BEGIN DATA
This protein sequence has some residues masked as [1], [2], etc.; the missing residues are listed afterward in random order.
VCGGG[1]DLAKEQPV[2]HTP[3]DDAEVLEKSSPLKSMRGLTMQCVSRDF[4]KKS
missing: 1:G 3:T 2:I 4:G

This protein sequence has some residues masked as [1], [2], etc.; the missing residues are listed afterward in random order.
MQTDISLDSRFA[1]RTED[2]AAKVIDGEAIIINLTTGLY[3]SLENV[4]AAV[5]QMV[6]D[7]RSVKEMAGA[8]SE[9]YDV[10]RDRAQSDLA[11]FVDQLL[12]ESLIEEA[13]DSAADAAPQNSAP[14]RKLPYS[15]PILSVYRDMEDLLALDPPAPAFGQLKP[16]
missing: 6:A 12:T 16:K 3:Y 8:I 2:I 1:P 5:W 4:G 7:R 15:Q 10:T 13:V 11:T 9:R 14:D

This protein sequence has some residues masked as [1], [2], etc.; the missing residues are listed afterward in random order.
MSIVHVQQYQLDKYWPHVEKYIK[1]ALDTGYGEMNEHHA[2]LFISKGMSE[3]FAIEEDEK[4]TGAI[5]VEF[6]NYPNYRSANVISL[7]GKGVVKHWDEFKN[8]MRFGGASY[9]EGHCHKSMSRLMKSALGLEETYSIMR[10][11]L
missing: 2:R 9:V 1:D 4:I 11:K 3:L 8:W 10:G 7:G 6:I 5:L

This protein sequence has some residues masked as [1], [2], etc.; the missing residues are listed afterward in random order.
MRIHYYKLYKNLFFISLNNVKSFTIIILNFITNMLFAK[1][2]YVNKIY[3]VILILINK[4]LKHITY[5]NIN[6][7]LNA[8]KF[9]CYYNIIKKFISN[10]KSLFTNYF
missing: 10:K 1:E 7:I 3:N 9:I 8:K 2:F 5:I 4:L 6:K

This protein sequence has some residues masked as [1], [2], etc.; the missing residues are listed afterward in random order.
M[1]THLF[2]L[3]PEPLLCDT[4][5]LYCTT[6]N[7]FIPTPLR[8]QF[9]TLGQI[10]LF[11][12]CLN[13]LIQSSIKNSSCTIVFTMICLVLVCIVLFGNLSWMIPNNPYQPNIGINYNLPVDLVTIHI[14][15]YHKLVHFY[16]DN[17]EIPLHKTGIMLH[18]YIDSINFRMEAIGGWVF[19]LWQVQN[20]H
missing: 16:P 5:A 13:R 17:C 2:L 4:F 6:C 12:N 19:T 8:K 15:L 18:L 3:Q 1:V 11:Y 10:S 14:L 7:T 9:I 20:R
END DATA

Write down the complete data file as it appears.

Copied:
This protein sequence has some residues masked as [1], [2], etc.; the missing residues are listed afterward in random order.
VCGGG[1]DLAKEQPV[2]HTP[3]DDAEVLEKSSPLKSMRGLTMQCVSRDF[4]KKS
missing: 1:G 3:T 2:I 4:G

This protein sequence has some residues masked as [1], [2], etc.; the missing residues are listed afterward in random order.
MQTDISLDSRFA[1]RTED[2]AAKVIDGEAIIINLTTGLY[3]SLENV[4]AAV[5]QMV[6]D[7]RSVKEMAGA[8]SE[9]YDV[10]RDRAQSDLA[11]FVDQLL[12]ESLIEEA[13]DSAADAAPQNSAP[14]RKLPYS[15]PILSVYRDMEDLLALDPPAPAFGQLKP[16]
missing: 6:A 12:T 16:K 3:Y 8:I 2:I 1:P 5:W 4:G 7:R 15:Q 10:T 13:V 11:T 9:R 14:D

This protein sequence has some residues masked as [1], [2], etc.; the missing residues are listed afterward in random order.
MSIVHVQQYQLDKYWPHVEKYIK[1]ALDTGYGEMNEHHA[2]LFISKGMSE[3]FAIEEDEK[4]TGAI[5]VEF[6]NYPNYRSANVISL[7]GKGVVKHWDEFKN[8]MRFGGASY[9]EGHCHKSMSRLMKSALGLEETYSIMR[10][11]L
missing: 2:R 9:V 1:D 4:I 11:K 3:L 8:W 10:G 7:G 6:I 5:L

This protein sequence has some residues masked as [1], [2], etc.; the missing residues are listed afterward in random order.
MRIHYYKLYKNLFFISLNNVKSFTIIILNFITNMLFAK[1][2]YVNKIY[3]VILILINK[4]LKHITY[5]NIN[6][7]LNA[8]KF[9]CYYNIIKKFISN[10]KSLFTNYF
missing: 10:K 1:E 7:I 3:N 9:I 8:K 2:F 5:I 4:L 6:K

This protein sequence has some residues masked as [1], [2], etc.; the missing residues are listed afterward in random order.
M[1]THLF[2]L[3]PEPLLCDT[4][5]LYCTT[6]N[7]FIPTPLR[8]QF[9]TLGQI[10]LF[11][12]CLN[13]LIQSSIKNSSCTIVFTMICLVLVCIVLFGNLSWMIPNNPYQPNIGINYNLPVDLVTIHI[14][15]YHKLVHFY[16]DN[17]EIPLHKTGIMLH[18]YIDSINFRMEAIGGWVF[19]LWQVQN[20]H
missing: 16:P 5:A 13:R 17:C 2:L 4:F 6:C 12:N 19:T 8:K 15:L 18:L 3:Q 1:V 11:Y 10:S 14:L 7:T 9:I 20:R